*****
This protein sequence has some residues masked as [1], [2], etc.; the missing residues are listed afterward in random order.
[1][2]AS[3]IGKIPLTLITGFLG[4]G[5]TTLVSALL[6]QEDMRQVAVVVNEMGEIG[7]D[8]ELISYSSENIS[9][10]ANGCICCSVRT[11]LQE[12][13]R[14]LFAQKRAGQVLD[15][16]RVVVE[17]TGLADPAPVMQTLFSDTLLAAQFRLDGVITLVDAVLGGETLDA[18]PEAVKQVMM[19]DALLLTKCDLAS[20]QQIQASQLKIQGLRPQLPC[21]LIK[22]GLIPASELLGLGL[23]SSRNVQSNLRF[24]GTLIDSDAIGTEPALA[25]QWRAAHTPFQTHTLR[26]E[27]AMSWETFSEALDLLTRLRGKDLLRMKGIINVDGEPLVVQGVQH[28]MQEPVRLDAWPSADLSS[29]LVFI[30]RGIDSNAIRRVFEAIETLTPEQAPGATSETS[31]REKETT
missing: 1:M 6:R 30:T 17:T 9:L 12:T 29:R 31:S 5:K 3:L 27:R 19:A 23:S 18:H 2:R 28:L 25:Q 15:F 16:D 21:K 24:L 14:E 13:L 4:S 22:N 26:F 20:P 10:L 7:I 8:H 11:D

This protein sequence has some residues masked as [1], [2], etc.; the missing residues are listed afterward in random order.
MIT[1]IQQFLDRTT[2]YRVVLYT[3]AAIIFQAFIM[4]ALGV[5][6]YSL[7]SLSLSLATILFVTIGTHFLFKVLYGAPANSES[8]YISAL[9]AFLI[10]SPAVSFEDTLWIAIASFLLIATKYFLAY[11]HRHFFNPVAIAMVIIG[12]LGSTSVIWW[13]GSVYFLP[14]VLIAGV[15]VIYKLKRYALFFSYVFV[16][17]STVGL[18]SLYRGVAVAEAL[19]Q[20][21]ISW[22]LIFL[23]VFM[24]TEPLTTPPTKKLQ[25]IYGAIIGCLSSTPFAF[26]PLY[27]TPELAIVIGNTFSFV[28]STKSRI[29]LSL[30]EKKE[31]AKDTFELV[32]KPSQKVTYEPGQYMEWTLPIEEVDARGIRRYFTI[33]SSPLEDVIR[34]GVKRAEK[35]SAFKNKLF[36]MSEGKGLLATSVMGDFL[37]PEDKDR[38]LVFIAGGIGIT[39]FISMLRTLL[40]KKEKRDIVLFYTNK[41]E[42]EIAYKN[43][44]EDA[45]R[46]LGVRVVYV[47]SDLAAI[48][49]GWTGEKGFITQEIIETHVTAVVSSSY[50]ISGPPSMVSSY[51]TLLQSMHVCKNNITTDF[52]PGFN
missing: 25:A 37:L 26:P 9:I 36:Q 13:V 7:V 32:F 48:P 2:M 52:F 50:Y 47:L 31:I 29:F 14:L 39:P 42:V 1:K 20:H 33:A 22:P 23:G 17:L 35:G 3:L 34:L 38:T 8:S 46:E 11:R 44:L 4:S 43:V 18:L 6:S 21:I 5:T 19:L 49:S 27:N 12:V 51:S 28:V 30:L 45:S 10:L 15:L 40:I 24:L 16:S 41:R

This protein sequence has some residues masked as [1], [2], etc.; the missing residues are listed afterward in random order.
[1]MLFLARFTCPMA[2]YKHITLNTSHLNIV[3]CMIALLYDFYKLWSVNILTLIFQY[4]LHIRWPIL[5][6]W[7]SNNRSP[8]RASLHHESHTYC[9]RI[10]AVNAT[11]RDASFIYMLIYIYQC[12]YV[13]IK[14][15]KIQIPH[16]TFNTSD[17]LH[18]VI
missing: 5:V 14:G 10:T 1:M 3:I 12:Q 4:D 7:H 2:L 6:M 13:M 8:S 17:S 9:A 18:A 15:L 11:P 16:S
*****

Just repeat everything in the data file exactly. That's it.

This protein sequence has some residues masked as [1], [2], etc.; the missing residues are listed afterward in random order.
[1][2]AS[3]IGKIPLTLITGFLG[4]G[5]TTLVSALL[6]QEDMRQVAVVVNEMGEIG[7]D[8]ELISYSSENIS[9][10]ANGCICCSVRT[11]LQE[12][13]R[14]LFAQKRAGQVLD[15][16]RVVVE[17]TGLADPAPVMQTLFSDTLLAAQFRLDGVITLVDAVLGGETLDA[18]PEAVKQVMM[19]DALLLTKCDLAS[20]QQIQASQLKIQGLRPQLPC[21]LIK[22]GLIPASELLGLGL[23]SSRNVQSNLRF[24]GTLIDSDAIGTEPALA[25]QWRAAHTPFQTHTLR[26]E[27]AMSWETFSEALDLLTRLRGKDLLRMKGIINVDGEPLVVQGVQH[28]MQEPVRLDAWPSADLSS[29]LVFI[30]RGIDSNAIRRVFEAIETLTPEQAPGATSETS[31]REKETT
missing: 1:M 6:R 30:T 17:T 9:L 12:T 29:R 31:S 5:K 3:L 27:R 19:A 23:S 18:H 2:R 28:L 25:Q 15:F 16:D 21:K 24:L 14:E 13:L 4:S 22:N 26:F 20:P 10:L 7:I 8:H 11:D

This protein sequence has some residues masked as [1], [2], etc.; the missing residues are listed afterward in random order.
MIT[1]IQQFLDRTT[2]YRVVLYT[3]AAIIFQAFIM[4]ALGV[5][6]YSL[7]SLSLSLATILFVTIGTHFLFKVLYGAPANSES[8]YISAL[9]AFLI[10]SPAVSFEDTLWIAIASFLLIATKYFLAY[11]HRHFFNPVAIAMVIIG[12]LGSTSVIWW[13]GSVYFLP[14]VLIAGV[15]VIYKLKRYALFFSYVFV[16][17]STVGL[18]SLYRGVAVAEAL[19]Q[20][21]ISW[22]LIFL[23]VFM[24]TEPLTTPPTKKLQ[25]IYGAIIGCLSSTPFAF[26]PLY[27]TPELAIVIGNTFSFV[28]STKSRI[29]LSL[30]EKKE[31]AKDTFELV[32]KPSQKVTYEPGQYMEWTLPIEEVDARGIRRYFTI[33]SSPLEDVIR[34]GVKRAEK[35]SAFKNKLF[36]MSEGKGLLATSVMGDFL[37]PEDKDR[38]LVFIAGGIGIT[39]FISMLRTLL[40]KKEKRDIVLFYTNK[41]E[42]EIAYKN[43][44]EDA[45]R[46]LGVRVVYV[47]SDLAAI[48][49]GWTGEKGFITQEIIETHVTAVVSSSY[50]ISGPPSMVSSY[51]TLLQSMHVCKNNITTDF[52]PGFN
missing: 25:A 37:L 26:P 9:I 36:Q 13:V 7:V 32:F 48:P 2:M 52:F 50:Y 47:L 31:I 29:F 14:L 39:P 42:V 1:K 20:H 33:A 22:P 23:G 17:L 35:G 3:L 34:L 38:T 8:S 46:E 11:R 44:L 4:S 43:V 18:L 6:S 21:I 5:T 19:L 49:S 27:N 12:V 51:S 28:V 30:L 45:S 10:L 15:L 40:I 24:L 16:S 41:R

This protein sequence has some residues masked as [1], [2], etc.; the missing residues are listed afterward in random order.
[1]MLFLARFTCPMA[2]YKHITLNTSHLNIV[3]CMIALLYDFYKLWSVNILTLIFQY[4]LHIRWPIL[5][6]W[7]SNNRSP[8]RASLHHESHTYC[9]RI[10]AVNAT[11]RDASFIYMLIYIYQC[12]YV[13]IK[14][15]KIQIPH[16]TFNTSD[17]LH[18]VI
missing: 5:V 14:G 10:T 1:M 3:I 12:Q 4:D 7:H 2:L 6:M 13:M 8:S 17:S 9:A 18:A 15:L 11:P 16:S